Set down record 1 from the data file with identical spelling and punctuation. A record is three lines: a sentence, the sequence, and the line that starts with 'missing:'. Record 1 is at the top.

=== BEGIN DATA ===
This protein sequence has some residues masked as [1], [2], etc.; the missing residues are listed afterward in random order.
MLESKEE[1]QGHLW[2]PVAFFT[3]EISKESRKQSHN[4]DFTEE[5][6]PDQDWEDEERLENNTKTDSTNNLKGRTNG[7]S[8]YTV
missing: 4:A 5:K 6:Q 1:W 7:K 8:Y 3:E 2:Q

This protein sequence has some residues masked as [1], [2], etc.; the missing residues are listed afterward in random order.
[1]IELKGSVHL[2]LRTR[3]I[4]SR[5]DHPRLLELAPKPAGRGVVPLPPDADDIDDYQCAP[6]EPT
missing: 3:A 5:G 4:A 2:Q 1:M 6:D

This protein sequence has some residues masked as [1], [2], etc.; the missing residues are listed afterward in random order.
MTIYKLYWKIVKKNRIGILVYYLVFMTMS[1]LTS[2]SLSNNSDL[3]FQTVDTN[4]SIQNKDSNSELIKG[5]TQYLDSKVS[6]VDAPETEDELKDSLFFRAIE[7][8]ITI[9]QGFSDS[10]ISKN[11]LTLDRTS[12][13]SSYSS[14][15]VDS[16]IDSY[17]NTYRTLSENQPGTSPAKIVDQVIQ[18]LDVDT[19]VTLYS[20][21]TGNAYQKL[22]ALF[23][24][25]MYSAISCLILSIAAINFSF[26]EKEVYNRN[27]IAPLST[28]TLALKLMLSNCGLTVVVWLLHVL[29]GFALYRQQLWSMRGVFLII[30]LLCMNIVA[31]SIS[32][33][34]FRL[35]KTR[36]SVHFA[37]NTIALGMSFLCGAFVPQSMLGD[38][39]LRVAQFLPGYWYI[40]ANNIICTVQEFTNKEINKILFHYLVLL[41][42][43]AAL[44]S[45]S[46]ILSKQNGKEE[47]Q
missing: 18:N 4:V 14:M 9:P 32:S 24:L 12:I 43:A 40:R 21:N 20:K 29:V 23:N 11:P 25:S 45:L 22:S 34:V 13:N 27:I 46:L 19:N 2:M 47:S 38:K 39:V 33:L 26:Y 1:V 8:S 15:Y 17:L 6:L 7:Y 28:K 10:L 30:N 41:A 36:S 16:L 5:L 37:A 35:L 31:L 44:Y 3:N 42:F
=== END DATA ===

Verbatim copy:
This protein sequence has some residues masked as [1], [2], etc.; the missing residues are listed afterward in random order.
MLESKEE[1]QGHLW[2]PVAFFT[3]EISKESRKQSHN[4]DFTEE[5][6]PDQDWEDEERLENNTKTDSTNNLKGRTNG[7]S[8]YTV
missing: 4:A 5:K 6:Q 1:W 7:K 8:Y 3:E 2:Q